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His Independence Day Poem has three parts: first, the excitement of the parade, then a procession of ghost soldiers, and finally, a morid suggestion for improving the parade. Whitman finishes this poem with a grand finale, the fact that a boy is watching, who will soon be a parade participant, and perhaps soon after, a ghost.
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Here is the poem,
Independence Day
by Walt Whitman.
.
To get betimes in Boston Town, I rose this morning early,
Here's a good place at the corner, I must stand and see the show.
Clear the way there Jonathan!
Way for the President's marshal -- way for the government cannon!
Way for the Federal food and dragoons, (and the apparitions copiously tumbling).
.
I love to look on the Stars and Stripes, I hope the fifes will play Yankee Doodle.
.
How bright shine the cutlasses of the foremost troops!
Every man holds his revolver, marching stiff through Boston town.
..
A fog follows, antiques of the same come limping,
Some appear wooden-legged, and some appear bandaged and bloodless.
.
.
Why this is indeed a show--it has called the dead out of the earth!
The old graveyards of the hills have hurried to see!
Phantoms! phantoms countless by flank and rear!
Cock'd hats of mothy mould -- crutches made of mist!
Arms in slings -- old men leaning on young men's shoulders.
.
.
What troubles you Yankee phantoms? what is all this chattering of bare gums?
Does the ague convulse your limbs? do you mistake your crutches for firelocks and level them?
.
.
If you blind your eyes with tears you will not see the President's marshal,
If you groan such groans you might balk the government cannon.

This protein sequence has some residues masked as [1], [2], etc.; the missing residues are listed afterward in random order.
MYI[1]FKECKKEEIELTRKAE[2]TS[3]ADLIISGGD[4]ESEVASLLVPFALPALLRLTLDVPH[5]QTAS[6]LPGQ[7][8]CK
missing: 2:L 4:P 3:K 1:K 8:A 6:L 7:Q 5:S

For shame old maniacs -- bring down those toss'd arms, and let you white hair be,
Here gape your great grandsons, their wives gaze at them from the windows,
See how well dress'd, see how orderly they conduct themselves.
.
.
Worse and worse -- can't you stand it? are you retreating?
Is this hour with the living too dead for you?
.
.
Retreat then -- pell mell!
To your graves -- back -- back to the hills old limpers!
I do not think you belong here anyhow.
.
.
But there is one thing that belongs here -- shall I tell you what it is,
gentlement of Boston?
.
.
I will whisper it to the mayor, he shall send a committee to England,
They shall get a grant from the parliament, go with a cart to the royal vault,
Dig out King George's coffin, unwrap him quick from the grave-clothes,
box up his bones for a journey,
Find a swift Yankee clipper -- here is freight for you, black-bellied clipper,
Up with your anchor -- shake out your sails --steer straight toward Boston Bay.
.
.
Now call for the President's marshall again, bring out the government cannon,
Fetch home the roarers from Congress, make another procession,
guard it with foot and dragoons.
.
This centre-piece for them:
Look, all orderly citizens -- look from the windows, women!
.
.
The committee open the box, set up the regal ribs, glue those that will not stay.
Clap the skull on top of the ribs, and clap a crown on top of the skull.
.
.
You have got your revenge, old buster -- the crown is come to its
own, and more than its own.
.
Stick your hands in your pockets, Jonathan -- you are a made man
from this day,
You are mighty cute -- and here is one of your bargains.
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This show featured Aaron Copland's Appalachian Spring, closing with
John Phillips Sousa, and fireworks.